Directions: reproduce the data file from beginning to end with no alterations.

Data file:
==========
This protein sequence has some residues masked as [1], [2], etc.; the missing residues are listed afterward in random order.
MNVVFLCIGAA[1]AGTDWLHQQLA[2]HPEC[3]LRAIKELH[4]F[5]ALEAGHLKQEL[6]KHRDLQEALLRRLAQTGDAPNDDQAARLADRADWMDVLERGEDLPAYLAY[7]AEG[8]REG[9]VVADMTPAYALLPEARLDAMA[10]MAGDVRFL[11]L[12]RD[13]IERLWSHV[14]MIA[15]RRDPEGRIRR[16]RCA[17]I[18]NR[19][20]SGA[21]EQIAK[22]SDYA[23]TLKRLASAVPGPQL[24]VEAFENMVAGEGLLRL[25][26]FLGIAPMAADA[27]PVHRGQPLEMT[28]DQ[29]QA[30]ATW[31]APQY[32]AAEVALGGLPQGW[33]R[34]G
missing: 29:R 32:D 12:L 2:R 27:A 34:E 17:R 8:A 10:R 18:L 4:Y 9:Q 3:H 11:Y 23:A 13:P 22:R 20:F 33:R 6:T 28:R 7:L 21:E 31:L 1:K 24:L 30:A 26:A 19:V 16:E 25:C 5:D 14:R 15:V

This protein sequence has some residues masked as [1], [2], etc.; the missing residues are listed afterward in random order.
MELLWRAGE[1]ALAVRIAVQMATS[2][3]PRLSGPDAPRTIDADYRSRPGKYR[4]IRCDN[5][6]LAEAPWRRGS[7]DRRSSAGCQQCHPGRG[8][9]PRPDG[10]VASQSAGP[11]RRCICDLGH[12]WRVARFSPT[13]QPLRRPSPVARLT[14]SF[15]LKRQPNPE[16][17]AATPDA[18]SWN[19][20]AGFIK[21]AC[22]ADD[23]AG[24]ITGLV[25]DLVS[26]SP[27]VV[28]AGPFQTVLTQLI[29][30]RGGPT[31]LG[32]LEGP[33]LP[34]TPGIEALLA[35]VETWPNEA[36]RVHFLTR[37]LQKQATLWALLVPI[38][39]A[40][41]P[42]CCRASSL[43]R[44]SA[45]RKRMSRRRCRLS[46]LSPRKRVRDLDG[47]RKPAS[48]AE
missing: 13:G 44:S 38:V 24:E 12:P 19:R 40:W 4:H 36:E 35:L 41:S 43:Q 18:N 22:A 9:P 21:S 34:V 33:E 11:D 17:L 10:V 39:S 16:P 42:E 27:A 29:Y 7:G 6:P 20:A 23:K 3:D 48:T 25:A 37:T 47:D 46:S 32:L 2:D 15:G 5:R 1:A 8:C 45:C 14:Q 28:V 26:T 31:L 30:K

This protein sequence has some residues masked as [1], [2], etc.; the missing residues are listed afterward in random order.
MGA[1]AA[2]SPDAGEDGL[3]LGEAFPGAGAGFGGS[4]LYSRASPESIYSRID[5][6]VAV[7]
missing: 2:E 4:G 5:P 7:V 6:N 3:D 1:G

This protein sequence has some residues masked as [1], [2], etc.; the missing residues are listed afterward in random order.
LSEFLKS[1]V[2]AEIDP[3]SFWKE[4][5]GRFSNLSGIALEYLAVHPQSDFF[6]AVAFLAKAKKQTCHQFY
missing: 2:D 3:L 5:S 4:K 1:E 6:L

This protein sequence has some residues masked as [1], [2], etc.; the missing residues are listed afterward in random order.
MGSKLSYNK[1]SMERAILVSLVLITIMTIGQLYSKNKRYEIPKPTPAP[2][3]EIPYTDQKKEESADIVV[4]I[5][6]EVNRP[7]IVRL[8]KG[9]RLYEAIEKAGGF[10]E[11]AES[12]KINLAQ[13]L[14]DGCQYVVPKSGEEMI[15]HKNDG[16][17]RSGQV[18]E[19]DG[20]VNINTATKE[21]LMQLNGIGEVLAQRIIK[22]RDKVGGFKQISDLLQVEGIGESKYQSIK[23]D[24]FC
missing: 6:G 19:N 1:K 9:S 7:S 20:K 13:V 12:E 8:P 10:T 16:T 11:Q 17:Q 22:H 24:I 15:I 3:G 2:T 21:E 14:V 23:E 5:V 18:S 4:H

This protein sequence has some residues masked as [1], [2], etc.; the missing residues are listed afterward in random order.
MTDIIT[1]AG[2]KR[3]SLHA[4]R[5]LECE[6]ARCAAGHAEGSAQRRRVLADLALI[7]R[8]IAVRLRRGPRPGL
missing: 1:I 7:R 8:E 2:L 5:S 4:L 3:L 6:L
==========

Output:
This protein sequence has some residues masked as [1], [2], etc.; the missing residues are listed afterward in random order.
MNVVFLCIGAA[1]AGTDWLHQQLA[2]HPEC[3]LRAIKELH[4]F[5]ALEAGHLKQEL[6]KHRDLQEALLRRLAQTGDAPNDDQAARLADRADWMDVLERGEDLPAYLAY[7]AEG[8]REG[9]VVADMTPAYALLPEARLDAMA[10]MAGDVRFL[11]L[12]RD[13]IERLWSHV[14]MIA[15]RRDPEGRIRR[16]RCA[17]I[18]NR[19][20]SGA[21]EQIAK[22]SDYA[23]TLKRLASAVPGPQL[24]VEAFENMVAGEGLLRL[25][26]FLGIAPMAADA[27]PVHRGQPLEMT[28]DQ[29]QA[30]ATW[31]APQY[32]AAEVALGGLPQGW[33]R[34]G
missing: 29:R 32:D 12:L 2:R 27:A 34:E 17:R 8:A 10:R 18:L 4:Y 9:Q 3:H 11:Y 23:A 13:P 22:R 20:F 33:R 6:T 28:R 7:L 21:E 31:L 1:K 24:L 30:A 26:A 19:V 16:E 25:C 5:D 14:R 15:V

This protein sequence has some residues masked as [1], [2], etc.; the missing residues are listed afterward in random order.
MELLWRAGE[1]ALAVRIAVQMATS[2][3]PRLSGPDAPRTIDADYRSRPGKYR[4]IRCDN[5][6]LAEAPWRRGS[7]DRRSSAGCQQCHPGRG[8][9]PRPDG[10]VASQSAGP[11]RRCICDLGH[12]WRVARFSPT[13]QPLRRPSPVARLT[14]SF[15]LKRQPNPE[16][17]AATPDA[18]SWN[19][20]AGFIK[21]AC[22]ADD[23]AG[24]ITGLV[25]DLVS[26]SP[27]VV[28]AGPFQTVLTQLI[29][30]RGGPT[31]LG[32]LEGP[33]LP[34]TPGIEALLA[35]VETWPNEA[36]RVHFLTR[37]LQKQATLWALLVPI[38][39]A[40][41]P[42]CCRASSL[43]R[44]SA[45]RKRMSRRRCRLS[46]LSPRKRVRDLDG[47]RKPAS[48]AE
missing: 13:G 44:S 38:V 24:E 12:P 19:R 40:W 4:H 36:E 35:L 41:S 43:Q 18:N 22:A 9:P 21:S 34:V 33:E 11:D 17:L 10:V 39:S 16:P 42:E 27:A 29:Y 7:G 6:P 20:A 23:K 3:D 48:T 25:A 37:T 47:D 46:S 32:L 2:D 15:G 5:R 1:A 8:C 45:C 14:Q 28:V 26:T 31:L 30:K

This protein sequence has some residues masked as [1], [2], etc.; the missing residues are listed afterward in random order.
MGA[1]AA[2]SPDAGEDGL[3]LGEAFPGAGAGFGGS[4]LYSRASPESIYSRID[5][6]VAV[7]
missing: 2:E 4:G 5:P 7:V 6:N 3:D 1:G

This protein sequence has some residues masked as [1], [2], etc.; the missing residues are listed afterward in random order.
LSEFLKS[1]V[2]AEIDP[3]SFWKE[4][5]GRFSNLSGIALEYLAVHPQSDFF[6]AVAFLAKAKKQTCHQFY
missing: 2:D 3:L 5:S 4:K 1:E 6:L

This protein sequence has some residues masked as [1], [2], etc.; the missing residues are listed afterward in random order.
MGSKLSYNK[1]SMERAILVSLVLITIMTIGQLYSKNKRYEIPKPTPAP[2][3]EIPYTDQKKEESADIVV[4]I[5][6]EVNRP[7]IVRL[8]KG[9]RLYEAIEKAGGF[10]E[11]AES[12]KINLAQ[13]L[14]DGCQYVVPKSGEEMI[15]HKNDG[16][17]RSGQV[18]E[19]DG[20]VNINTATKE[21]LMQLNGIGEVLAQRIIK[22]RDKVGGFKQISDLLQVEGIGESKYQSIK[23]D[24]FC
missing: 6:G 19:N 1:K 9:S 7:S 20:K 13:V 12:E 8:P 10:T 16:T 11:Q 17:Q 22:H 24:I 15:I 3:G 2:T 21:E 14:V 23:E 5:V 18:S 4:H

This protein sequence has some residues masked as [1], [2], etc.; the missing residues are listed afterward in random order.
MTDIIT[1]AG[2]KR[3]SLHA[4]R[5]LECE[6]ARCAAGHAEGSAQRRRVLADLALI[7]R[8]IAVRLRRGPRPGL
missing: 1:I 7:R 8:E 2:L 5:S 4:L 3:L 6:L